No, a nightmare is not a dream about a scary horse. The origin is straightforward, but not obvious to the modern ear. The first syllable is easy, it is the same as the word night. It’s the mare part that makes people think that nightmares have to do with horses.
The word nightmare makes its appearance c.1300 in the St. Michael (Laud) manuscript:
Þe luþere gostes...deriez men in heore slep...And ofte huy ouer-liggez, and men cleopiet þe niȝt-mare.
(The wicked spirits...injured men in their sleep...And often lay on top of men, and men called them the nightmare.)
Mare is simply an Old English term for a demon that suffocates one in one’s sleep, an incubus or succubus. So a nightmare is a demon that visits you at night—a scary dream. Over the centuries the meaning has become generalized to any frightening dream. A similar term for the original phenomenon, still used today, is night hag.
As for its components, night is recorded in the Vespasian Psalter from c. 825, but it is such a basic word that it is likely far older than surviving manuscripts. It has cognates in most of the Indo-European languages and is from the Indo-European root nek, meaning dark or night.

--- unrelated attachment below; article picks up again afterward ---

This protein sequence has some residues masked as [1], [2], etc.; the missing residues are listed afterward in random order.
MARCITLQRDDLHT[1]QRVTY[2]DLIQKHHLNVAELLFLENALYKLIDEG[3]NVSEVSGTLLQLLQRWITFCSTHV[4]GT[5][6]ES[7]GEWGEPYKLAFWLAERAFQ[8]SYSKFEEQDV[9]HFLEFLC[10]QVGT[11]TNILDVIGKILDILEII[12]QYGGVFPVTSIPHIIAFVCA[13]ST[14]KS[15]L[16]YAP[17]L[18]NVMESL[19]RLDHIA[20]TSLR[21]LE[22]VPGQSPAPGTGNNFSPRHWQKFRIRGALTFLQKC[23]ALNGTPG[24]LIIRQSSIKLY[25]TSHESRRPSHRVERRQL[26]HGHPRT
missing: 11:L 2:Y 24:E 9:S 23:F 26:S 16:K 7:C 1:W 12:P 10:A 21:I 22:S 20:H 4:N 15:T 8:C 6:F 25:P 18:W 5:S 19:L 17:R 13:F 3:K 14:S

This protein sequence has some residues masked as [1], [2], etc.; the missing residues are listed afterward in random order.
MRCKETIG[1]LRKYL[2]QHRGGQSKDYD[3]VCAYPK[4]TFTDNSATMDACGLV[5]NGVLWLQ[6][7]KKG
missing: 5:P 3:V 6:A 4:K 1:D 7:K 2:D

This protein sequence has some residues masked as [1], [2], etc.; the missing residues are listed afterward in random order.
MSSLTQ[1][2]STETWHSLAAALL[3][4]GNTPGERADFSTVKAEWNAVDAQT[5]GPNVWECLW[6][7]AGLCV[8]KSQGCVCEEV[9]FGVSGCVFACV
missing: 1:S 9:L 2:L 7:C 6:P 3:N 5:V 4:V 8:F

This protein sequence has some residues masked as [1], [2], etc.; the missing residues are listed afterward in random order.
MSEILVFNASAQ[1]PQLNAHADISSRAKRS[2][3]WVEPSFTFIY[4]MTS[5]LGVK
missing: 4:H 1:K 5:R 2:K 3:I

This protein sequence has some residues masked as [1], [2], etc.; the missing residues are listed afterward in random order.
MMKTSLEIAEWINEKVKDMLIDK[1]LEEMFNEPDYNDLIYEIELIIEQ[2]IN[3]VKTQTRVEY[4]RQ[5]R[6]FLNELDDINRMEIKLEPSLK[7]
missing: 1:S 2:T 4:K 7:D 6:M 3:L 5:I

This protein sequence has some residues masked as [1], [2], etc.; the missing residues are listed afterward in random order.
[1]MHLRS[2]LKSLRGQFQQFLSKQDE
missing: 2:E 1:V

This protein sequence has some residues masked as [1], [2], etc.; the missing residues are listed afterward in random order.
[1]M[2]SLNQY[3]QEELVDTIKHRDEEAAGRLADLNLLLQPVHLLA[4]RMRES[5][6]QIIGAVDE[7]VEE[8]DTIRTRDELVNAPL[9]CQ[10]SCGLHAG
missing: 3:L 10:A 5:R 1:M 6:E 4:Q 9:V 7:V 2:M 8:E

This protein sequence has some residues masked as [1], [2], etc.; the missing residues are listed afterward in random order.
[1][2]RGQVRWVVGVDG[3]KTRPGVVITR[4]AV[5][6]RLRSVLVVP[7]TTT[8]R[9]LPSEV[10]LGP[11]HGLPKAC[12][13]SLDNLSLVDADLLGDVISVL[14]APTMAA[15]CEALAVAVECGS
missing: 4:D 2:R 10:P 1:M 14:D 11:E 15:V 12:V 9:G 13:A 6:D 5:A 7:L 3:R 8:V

Mare is found in the Corpus Glossary, c.725:
Mare also has cognates in many languages and ultimately derives from the Indo-European root mer-, meaning to to harm, and which is also the root of murder and mortal.
The psychological phenomenon of night hag is well documented. Some people experience a sensation of paralysis, including difficulty breathing, and couple it with a sensation of being visited by other beings. In today’s modern mythos, it is usually extraterrestrials, not demons, that visit and perform strange sexual acts. The paralysis and visitations are not real, just figments of the mind in active dreaming. But these dreams are powerful, as attested to by the persistence of the myth, only the supposed origin of the imagined visitors has modernized.
Copyright 1997-2017, by David Wilton